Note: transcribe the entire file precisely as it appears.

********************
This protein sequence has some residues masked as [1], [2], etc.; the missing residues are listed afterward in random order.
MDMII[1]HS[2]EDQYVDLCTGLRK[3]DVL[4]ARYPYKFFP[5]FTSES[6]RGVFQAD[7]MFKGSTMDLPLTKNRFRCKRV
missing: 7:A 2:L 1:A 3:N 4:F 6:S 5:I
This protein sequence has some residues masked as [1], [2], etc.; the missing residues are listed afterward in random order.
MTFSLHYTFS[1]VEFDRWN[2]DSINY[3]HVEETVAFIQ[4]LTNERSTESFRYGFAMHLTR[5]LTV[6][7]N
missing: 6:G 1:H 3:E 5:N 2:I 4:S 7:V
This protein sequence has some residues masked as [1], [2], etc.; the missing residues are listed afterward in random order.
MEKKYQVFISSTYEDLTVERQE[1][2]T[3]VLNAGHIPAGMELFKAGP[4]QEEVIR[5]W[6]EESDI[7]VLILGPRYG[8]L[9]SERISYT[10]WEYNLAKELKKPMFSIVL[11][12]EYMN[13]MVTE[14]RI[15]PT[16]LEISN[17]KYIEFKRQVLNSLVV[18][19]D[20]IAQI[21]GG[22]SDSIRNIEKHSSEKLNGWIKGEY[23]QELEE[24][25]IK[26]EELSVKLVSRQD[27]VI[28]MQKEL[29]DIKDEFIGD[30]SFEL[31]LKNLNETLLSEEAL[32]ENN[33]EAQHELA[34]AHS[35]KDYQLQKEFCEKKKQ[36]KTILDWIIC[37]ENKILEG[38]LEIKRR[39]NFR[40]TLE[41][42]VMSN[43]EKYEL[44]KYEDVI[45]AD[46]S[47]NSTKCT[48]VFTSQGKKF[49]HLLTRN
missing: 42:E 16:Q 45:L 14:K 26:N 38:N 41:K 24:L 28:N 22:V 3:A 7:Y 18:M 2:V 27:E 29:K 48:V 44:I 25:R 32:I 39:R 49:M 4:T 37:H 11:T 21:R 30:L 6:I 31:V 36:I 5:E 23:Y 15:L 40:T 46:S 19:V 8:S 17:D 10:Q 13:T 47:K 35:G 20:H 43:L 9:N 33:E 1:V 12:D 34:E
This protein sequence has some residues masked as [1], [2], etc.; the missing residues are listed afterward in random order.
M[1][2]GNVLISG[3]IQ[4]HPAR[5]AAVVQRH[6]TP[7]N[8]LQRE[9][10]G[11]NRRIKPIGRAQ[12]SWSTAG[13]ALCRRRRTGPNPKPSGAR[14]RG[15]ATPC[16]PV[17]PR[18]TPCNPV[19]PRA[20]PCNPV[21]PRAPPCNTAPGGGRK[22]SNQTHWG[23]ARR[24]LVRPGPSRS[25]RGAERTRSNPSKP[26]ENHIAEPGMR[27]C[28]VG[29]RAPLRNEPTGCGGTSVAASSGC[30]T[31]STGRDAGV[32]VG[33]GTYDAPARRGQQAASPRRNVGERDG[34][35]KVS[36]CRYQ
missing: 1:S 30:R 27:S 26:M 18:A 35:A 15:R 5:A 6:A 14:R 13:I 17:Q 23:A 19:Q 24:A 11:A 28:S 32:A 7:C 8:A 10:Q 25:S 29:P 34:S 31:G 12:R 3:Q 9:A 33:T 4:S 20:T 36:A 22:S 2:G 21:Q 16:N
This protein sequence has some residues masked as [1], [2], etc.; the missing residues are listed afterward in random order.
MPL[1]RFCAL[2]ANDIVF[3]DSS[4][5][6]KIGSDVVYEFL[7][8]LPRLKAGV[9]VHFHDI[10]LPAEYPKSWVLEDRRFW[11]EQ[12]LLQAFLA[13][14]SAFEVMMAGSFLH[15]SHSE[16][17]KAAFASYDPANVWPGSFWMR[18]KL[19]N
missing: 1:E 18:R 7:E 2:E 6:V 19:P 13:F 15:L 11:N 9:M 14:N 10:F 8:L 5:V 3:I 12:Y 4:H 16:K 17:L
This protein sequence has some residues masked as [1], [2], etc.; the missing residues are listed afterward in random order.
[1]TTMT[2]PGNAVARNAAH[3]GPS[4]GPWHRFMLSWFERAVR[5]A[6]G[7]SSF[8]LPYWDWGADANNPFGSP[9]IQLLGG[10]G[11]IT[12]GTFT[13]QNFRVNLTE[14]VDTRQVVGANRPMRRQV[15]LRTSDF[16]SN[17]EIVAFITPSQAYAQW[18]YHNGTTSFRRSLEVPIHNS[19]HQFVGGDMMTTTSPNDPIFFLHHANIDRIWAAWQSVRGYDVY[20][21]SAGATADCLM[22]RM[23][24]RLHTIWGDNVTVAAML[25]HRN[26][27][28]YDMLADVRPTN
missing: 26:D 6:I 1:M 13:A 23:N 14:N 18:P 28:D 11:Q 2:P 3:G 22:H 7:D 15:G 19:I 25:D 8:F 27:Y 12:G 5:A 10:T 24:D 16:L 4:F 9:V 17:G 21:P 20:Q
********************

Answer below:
This protein sequence has some residues masked as [1], [2], etc.; the missing residues are listed afterward in random order.
MDMII[1]HS[2]EDQYVDLCTGLRK[3]DVL[4]ARYPYKFFP[5]FTSES[6]RGVFQAD[7]MFKGSTMDLPLTKNRFRCKRV
missing: 7:A 2:L 1:A 3:N 4:F 6:S 5:I
This protein sequence has some residues masked as [1], [2], etc.; the missing residues are listed afterward in random order.
MTFSLHYTFS[1]VEFDRWN[2]DSINY[3]HVEETVAFIQ[4]LTNERSTESFRYGFAMHLTR[5]LTV[6][7]N
missing: 6:G 1:H 3:E 5:N 2:I 4:S 7:V
This protein sequence has some residues masked as [1], [2], etc.; the missing residues are listed afterward in random order.
MEKKYQVFISSTYEDLTVERQE[1][2]T[3]VLNAGHIPAGMELFKAGP[4]QEEVIR[5]W[6]EESDI[7]VLILGPRYG[8]L[9]SERISYT[10]WEYNLAKELKKPMFSIVL[11][12]EYMN[13]MVTE[14]RI[15]PT[16]LEISN[17]KYIEFKRQVLNSLVV[18][19]D[20]IAQI[21]GG[22]SDSIRNIEKHSSEKLNGWIKGEY[23]QELEE[24][25]IK[26]EELSVKLVSRQD[27]VI[28]MQKEL[29]DIKDEFIGD[30]SFEL[31]LKNLNETLLSEEAL[32]ENN[33]EAQHELA[34]AHS[35]KDYQLQKEFCEKKKQ[36]KTILDWIIC[37]ENKILEG[38]LEIKRR[39]NFR[40]TLE[41][42]VMSN[43]EKYEL[44]KYEDVI[45]AD[46]S[47]NSTKCT[48]VFTSQGKKF[49]HLLTRN
missing: 42:E 16:Q 45:L 14:K 26:N 38:N 41:K 24:L 28:N 22:V 3:A 7:Y 18:M 2:V 27:E 29:K 48:V 44:I 25:R 32:I 39:R 49:M 4:T 37:H 11:T 21:R 30:L 6:I 31:V 36:I 5:E 23:Y 15:L 40:T 46:S 19:V 8:S 17:D 10:Q 13:T 47:K 35:G 20:H 43:L 9:N 33:E 1:V 12:D 34:E
This protein sequence has some residues masked as [1], [2], etc.; the missing residues are listed afterward in random order.
M[1][2]GNVLISG[3]IQ[4]HPAR[5]AAVVQRH[6]TP[7]N[8]LQRE[9][10]G[11]NRRIKPIGRAQ[12]SWSTAG[13]ALCRRRRTGPNPKPSGAR[14]RG[15]ATPC[16]PV[17]PR[18]TPCNPV[19]PRA[20]PCNPV[21]PRAPPCNTAPGGGRK[22]SNQTHWG[23]ARR[24]LVRPGPSRS[25]RGAERTRSNPSKP[26]ENHIAEPGMR[27]C[28]VG[29]RAPLRNEPTGCGGTSVAASSGC[30]T[31]STGRDAGV[32]VG[33]GTYDAPARRGQQAASPRRNVGERDG[34][35]KVS[36]CRYQ
missing: 1:S 30:R 27:S 26:M 18:A 35:A 15:R 5:A 6:A 14:R 13:I 17:Q 23:A 19:Q 24:A 11:A 28:S 32:A 7:C 8:A 10:Q 25:S 29:P 34:S 31:G 12:R 3:Q 9:A 33:T 4:S 20:T 36:A 22:S 2:G 21:Q 16:N
This protein sequence has some residues masked as [1], [2], etc.; the missing residues are listed afterward in random order.
MPL[1]RFCAL[2]ANDIVF[3]DSS[4][5][6]KIGSDVVYEFL[7][8]LPRLKAGV[9]VHFHDI[10]LPAEYPKSWVLEDRRFW[11]EQ[12]LLQAFLA[13][14]SAFEVMMAGSFLH[15]SHSE[16][17]KAAFASYDPANVWPGSFWMR[18]KL[19]N
missing: 1:E 18:R 7:E 2:E 6:V 19:P 13:F 15:L 11:N 9:M 14:N 10:F 8:L 5:V 3:I 12:Y 4:H 16:K 17:L
This protein sequence has some residues masked as [1], [2], etc.; the missing residues are listed afterward in random order.
[1]TTMT[2]PGNAVARNAAH[3]GPS[4]GPWHRFMLSWFERAVR[5]A[6]G[7]SSF[8]LPYWDWGADANNPFGSP[9]IQLLGG[10]G[11]IT[12]GTFT[13]QNFRVNLTE[14]VDTRQVVGANRPMRRQV[15]LRTSDF[16]SN[17]EIVAFITPSQAYAQW[18]YHNGTTSFRRSLEVPIHNS[19]HQFVGGDMMTTTSPNDPIFFLHHANIDRIWAAWQSVRGYDVY[20][21]SAGATADCLM[22]RM[23][24]RLHTIWGDNVTVAAML[25]HRN[26][27][28]YDMLADVRPTN
missing: 26:D 6:I 1:M 13:A 23:N 14:N 18:P 28:D 11:Q 2:P 3:G 22:H 7:D 15:G 19:I 25:D 8:F 27:Y 12:G 5:A 10:T 24:D 16:L 4:F 9:V 17:G 21:P 20:Q